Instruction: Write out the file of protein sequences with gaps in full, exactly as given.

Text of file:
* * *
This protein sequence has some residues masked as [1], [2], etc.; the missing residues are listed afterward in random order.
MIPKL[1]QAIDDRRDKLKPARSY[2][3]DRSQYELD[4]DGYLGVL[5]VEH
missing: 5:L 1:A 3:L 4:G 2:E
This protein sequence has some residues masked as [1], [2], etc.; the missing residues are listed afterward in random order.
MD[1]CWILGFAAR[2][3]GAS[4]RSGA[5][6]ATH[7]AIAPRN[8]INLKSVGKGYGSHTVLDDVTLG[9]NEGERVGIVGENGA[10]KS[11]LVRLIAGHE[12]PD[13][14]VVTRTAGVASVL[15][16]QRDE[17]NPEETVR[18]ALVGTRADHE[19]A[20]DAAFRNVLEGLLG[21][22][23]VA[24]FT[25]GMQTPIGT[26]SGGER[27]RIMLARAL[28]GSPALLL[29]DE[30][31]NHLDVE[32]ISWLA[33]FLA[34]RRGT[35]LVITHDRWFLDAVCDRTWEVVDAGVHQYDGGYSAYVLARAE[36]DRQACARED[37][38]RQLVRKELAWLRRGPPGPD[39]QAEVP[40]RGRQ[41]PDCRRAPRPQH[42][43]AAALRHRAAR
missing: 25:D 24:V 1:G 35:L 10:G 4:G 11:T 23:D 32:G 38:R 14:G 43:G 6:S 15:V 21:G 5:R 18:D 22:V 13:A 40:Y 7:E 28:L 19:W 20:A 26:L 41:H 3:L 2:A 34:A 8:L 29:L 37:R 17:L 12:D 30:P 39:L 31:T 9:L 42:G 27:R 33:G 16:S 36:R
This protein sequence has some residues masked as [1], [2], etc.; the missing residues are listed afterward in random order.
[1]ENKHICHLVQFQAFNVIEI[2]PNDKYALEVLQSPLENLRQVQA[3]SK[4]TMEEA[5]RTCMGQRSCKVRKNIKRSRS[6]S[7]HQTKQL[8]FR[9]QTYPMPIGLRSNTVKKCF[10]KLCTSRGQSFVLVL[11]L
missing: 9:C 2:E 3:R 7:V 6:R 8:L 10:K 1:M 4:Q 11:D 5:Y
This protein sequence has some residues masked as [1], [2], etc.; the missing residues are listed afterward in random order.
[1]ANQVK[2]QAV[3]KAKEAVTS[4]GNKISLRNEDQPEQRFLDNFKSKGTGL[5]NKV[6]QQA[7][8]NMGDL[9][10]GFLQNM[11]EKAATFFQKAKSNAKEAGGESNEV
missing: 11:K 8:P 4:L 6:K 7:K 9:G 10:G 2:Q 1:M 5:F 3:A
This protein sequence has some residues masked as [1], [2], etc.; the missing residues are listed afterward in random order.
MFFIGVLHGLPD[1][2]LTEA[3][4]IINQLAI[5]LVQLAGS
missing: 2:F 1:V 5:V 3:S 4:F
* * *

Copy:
This protein sequence has some residues masked as [1], [2], etc.; the missing residues are listed afterward in random order.
MIPKL[1]QAIDDRRDKLKPARSY[2][3]DRSQYELD[4]DGYLGVL[5]VEH
missing: 5:L 1:A 3:L 4:G 2:E
This protein sequence has some residues masked as [1], [2], etc.; the missing residues are listed afterward in random order.
MD[1]CWILGFAAR[2][3]GAS[4]RSGA[5][6]ATH[7]AIAPRN[8]INLKSVGKGYGSHTVLDDVTLG[9]NEGERVGIVGENGA[10]KS[11]LVRLIAGHE[12]PD[13][14]VVTRTAGVASVL[15][16]QRDE[17]NPEETVR[18]ALVGTRADHE[19]A[20]DAAFRNVLEGLLG[21][22][23]VA[24]FT[25]GMQTPIGT[26]SGGER[27]RIMLARAL[28]GSPALLL[29]DE[30][31]NHLDVE[32]ISWLA[33]FLA[34]RRGT[35]LVITHDRWFLDAVCDRTWEVVDAGVHQYDGGYSAYVLARAE[36]DRQACARED[37][38]RQLVRKELAWLRRGPPGPD[39]QAEVP[40]RGRQ[41]PDCRRAPRPQH[42][43]AAALRHRAAR
missing: 25:D 24:V 1:G 35:L 10:G 4:G 11:T 23:D 32:G 38:R 14:G 43:G 6:S 15:V 21:G 5:R 18:D 22:V 13:A 40:Y 7:E 28:L 19:W 20:A 26:L 41:H 3:L 2:A 34:A 8:L 29:L 37:R 17:L 12:D 30:P 39:L 31:T 9:L 42:G 27:R 33:G 16:S 36:R
This protein sequence has some residues masked as [1], [2], etc.; the missing residues are listed afterward in random order.
[1]ENKHICHLVQFQAFNVIEI[2]PNDKYALEVLQSPLENLRQVQA[3]SK[4]TMEEA[5]RTCMGQRSCKVRKNIKRSRS[6]S[7]HQTKQL[8]FR[9]QTYPMPIGLRSNTVKKCF[10]KLCTSRGQSFVLVL[11]L
missing: 9:C 2:E 3:R 7:V 6:R 8:L 10:K 1:M 4:Q 11:D 5:Y
This protein sequence has some residues masked as [1], [2], etc.; the missing residues are listed afterward in random order.
[1]ANQVK[2]QAV[3]KAKEAVTS[4]GNKISLRNEDQPEQRFLDNFKSKGTGL[5]NKV[6]QQA[7][8]NMGDL[9][10]GFLQNM[11]EKAATFFQKAKSNAKEAGGESNEV
missing: 11:K 8:P 4:L 6:K 7:K 9:G 10:G 2:Q 1:M 5:F 3:A
This protein sequence has some residues masked as [1], [2], etc.; the missing residues are listed afterward in random order.
MFFIGVLHGLPD[1][2]LTEA[3][4]IINQLAI[5]LVQLAGS
missing: 2:F 1:V 5:V 3:S 4:F